presented testimony from a neighbor who lives on the opposite side of the
Aspelunds. The neighbor testified that
he has never heard any pounding noises coming from the Malenkes’ home. Appellant maintains that she was sleeping at
the time the Aspelunds allegedly heard the banging noise. The Aspelunds testified that they heard the
banging, and Matthew Aspelund testified that he saw appellant on the deck that
morning banging on the bucket. The
district court believed the Aspelund’s testimony and disbelieved
appellant. This court defers to the
fact-finder’s determinations regarding the weight and credibility of individual
witnesses. State v. Miles, 585 N.W.2d 368, 373 (
argues that Matthew Aspelund’s testimony was inconsistent with his report to
the police. The complaint notes that
Matthew Aspelund heard the banging at 6:45 a.m., but he testified that he heard
the noise at 6:15 or 6:30 a.m. Inconsistencies
in the testimony of the state’s witnesses do not require reversal.
courts review evidentiary rulings on appeal, such as the exclusion of reverse-Spreigl evidence, for an abuse of
discretion. State v. Profit, 591 N.W.2d 451, 463 (
appellant argues that the district court erred in requiring notice of reverse-Spreigl evidence. “Spreigl”
is Minnesota’s label for evidence of other crimes, wrongs, or acts offered for
a relevant, noncharacter purpose, under Minn. R. Evid. 404(b). See
State v. Spreigl, 272
Appellant sought to introduce evidence of the Aspelunds’ allegations against another neighbor to show their willingness to make false allegations to the police, and evidence of charges the Aspelunds brought against her husband. However, appellant failed to provide notice as required. Appellant relies on Minn. R. Crim. P. 7.02 to argue that the prosecutor is required to provide notice to bring in Spreigl evidence, but the rule does not mention reverse-Spreigl evidence or any defense obligation. Appellant does not cite to any cases to support this argument. In Profit, the supreme court noted that “the defense’s burden in introducing reverse-Spreigl evidence should be no less than the state’s burden in introducing Spreigl evidence.” 591 N.W.2d at 464 n.3. Thus, reverse-Spreigl evidence requires the same level of procedural protections as Spreigl evidence. Moreover, appellant’s reasons for admitting evidence that the Aspelunds also complained to the police about others do not appear to meet the standards of reverse-Spreigl.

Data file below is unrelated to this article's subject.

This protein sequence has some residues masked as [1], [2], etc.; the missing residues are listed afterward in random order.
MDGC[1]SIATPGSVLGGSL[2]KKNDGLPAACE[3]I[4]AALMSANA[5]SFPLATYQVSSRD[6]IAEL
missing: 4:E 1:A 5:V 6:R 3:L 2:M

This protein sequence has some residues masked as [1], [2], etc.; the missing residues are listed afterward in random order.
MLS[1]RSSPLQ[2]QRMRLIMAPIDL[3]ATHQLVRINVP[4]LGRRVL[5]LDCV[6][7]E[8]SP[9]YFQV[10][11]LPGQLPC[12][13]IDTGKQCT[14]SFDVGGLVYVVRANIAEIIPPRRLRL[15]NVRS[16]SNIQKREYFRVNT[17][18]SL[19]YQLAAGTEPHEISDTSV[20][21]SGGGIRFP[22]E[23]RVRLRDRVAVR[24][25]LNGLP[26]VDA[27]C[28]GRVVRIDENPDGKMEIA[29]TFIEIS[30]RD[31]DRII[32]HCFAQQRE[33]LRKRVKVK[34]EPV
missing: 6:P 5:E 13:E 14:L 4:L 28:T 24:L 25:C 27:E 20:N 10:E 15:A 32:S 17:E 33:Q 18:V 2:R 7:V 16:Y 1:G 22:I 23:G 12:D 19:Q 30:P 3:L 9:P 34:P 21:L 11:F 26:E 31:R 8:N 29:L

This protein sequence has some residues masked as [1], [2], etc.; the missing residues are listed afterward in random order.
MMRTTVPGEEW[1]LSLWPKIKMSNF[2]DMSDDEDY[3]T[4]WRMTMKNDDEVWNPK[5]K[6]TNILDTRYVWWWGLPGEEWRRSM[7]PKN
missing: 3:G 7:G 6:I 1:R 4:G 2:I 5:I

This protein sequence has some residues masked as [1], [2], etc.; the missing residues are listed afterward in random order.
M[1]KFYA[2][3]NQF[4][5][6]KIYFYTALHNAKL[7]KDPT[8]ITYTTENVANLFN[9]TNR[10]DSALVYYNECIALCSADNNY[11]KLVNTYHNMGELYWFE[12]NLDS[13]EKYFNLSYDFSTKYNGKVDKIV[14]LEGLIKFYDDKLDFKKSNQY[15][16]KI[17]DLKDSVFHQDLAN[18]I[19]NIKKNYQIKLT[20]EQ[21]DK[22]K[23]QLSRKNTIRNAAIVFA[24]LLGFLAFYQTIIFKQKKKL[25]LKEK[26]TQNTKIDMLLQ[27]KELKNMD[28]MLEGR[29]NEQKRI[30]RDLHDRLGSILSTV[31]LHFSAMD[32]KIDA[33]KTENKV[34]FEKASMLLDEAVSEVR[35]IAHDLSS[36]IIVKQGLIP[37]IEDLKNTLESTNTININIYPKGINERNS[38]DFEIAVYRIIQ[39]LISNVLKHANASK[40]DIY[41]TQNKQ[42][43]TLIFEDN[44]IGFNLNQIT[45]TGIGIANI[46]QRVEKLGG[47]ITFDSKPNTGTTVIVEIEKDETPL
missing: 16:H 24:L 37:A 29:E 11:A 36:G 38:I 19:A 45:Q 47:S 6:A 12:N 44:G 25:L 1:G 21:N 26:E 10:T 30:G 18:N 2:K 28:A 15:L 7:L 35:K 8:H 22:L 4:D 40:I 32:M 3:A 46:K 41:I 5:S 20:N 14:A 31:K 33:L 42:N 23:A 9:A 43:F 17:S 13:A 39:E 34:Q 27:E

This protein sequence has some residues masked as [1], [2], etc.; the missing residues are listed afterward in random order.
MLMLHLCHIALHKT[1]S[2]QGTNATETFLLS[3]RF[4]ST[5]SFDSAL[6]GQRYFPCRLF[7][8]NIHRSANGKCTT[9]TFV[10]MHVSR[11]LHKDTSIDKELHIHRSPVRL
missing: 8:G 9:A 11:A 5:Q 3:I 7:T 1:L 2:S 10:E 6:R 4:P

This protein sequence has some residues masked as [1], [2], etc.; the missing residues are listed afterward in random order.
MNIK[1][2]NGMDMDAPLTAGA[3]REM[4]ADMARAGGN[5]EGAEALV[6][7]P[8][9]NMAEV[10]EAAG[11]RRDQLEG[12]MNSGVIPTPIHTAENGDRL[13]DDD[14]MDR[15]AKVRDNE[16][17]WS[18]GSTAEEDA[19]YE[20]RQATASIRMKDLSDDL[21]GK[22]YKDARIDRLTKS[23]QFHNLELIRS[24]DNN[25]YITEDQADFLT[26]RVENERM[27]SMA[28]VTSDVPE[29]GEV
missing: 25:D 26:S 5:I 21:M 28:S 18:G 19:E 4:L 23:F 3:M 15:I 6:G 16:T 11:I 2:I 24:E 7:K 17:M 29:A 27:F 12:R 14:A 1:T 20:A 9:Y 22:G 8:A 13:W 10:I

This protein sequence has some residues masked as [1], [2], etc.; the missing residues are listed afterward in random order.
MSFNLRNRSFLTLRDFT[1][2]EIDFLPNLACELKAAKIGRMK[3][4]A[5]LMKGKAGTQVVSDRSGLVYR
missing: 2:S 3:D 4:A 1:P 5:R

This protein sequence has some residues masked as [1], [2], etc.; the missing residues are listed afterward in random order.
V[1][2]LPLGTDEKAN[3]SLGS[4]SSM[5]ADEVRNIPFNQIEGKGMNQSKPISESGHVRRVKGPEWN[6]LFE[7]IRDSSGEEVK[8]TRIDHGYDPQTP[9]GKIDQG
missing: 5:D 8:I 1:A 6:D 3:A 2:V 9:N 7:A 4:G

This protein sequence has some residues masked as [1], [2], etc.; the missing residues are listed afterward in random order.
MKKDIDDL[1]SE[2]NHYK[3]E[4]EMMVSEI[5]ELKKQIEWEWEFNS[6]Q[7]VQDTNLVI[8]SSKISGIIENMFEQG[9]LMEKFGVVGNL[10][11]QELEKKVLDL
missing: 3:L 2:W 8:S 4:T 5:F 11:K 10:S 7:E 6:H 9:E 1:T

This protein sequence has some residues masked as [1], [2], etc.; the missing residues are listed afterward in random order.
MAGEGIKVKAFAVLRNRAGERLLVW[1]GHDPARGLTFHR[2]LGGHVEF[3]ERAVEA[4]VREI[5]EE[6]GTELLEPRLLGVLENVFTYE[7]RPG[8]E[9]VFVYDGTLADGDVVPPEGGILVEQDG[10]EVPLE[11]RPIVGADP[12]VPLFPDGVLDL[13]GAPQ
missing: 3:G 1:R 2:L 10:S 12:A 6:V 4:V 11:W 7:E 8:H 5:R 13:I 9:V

Ineffective Assistance of Counsel
ineffective assistance of counsel, appellant “must affirmatively prove that [her]
counsel’s representation ‘fell below an objective standard of reasonableness’
and ‘that there is a reasonable probability that, but for counsel’s
unprofessional errors, the result of the proceeding would have been different. A reasonable probability is a probability
sufficient to undermine confidence in the outcome.’” Gates v. State, 398
N.W.2d 558, 561 (
argues that trial counsel erred in failing to question the veracity of the
Aspelunds and failed to rebut critical testimony given by Matthew Aspelund that
he saw appellant on her deck at 6:15 or 6:30 a.m. Appellant contends that trial counsel erred
in failing to show that the shrubs around the deck made it improbable that if
appellant had been on the deck she would have been visible. Appellant also argues that trial counsel
failed to show that, according to astronomical data, sunrise in Minneapolis on
November 23, 2004 occurred at 7:22 a.m.; thus, appellant could not have been
seen on the deck. Generally, appellate
courts give particular deference to counsel’s decisions regarding trial strategy.
v. Lahue, 585 N.W.2d 785, 789 (
* Retired judge of the Minnesota Court of Appeals, serving by appointment pursuant to Minn. Const. art. VI, § 10.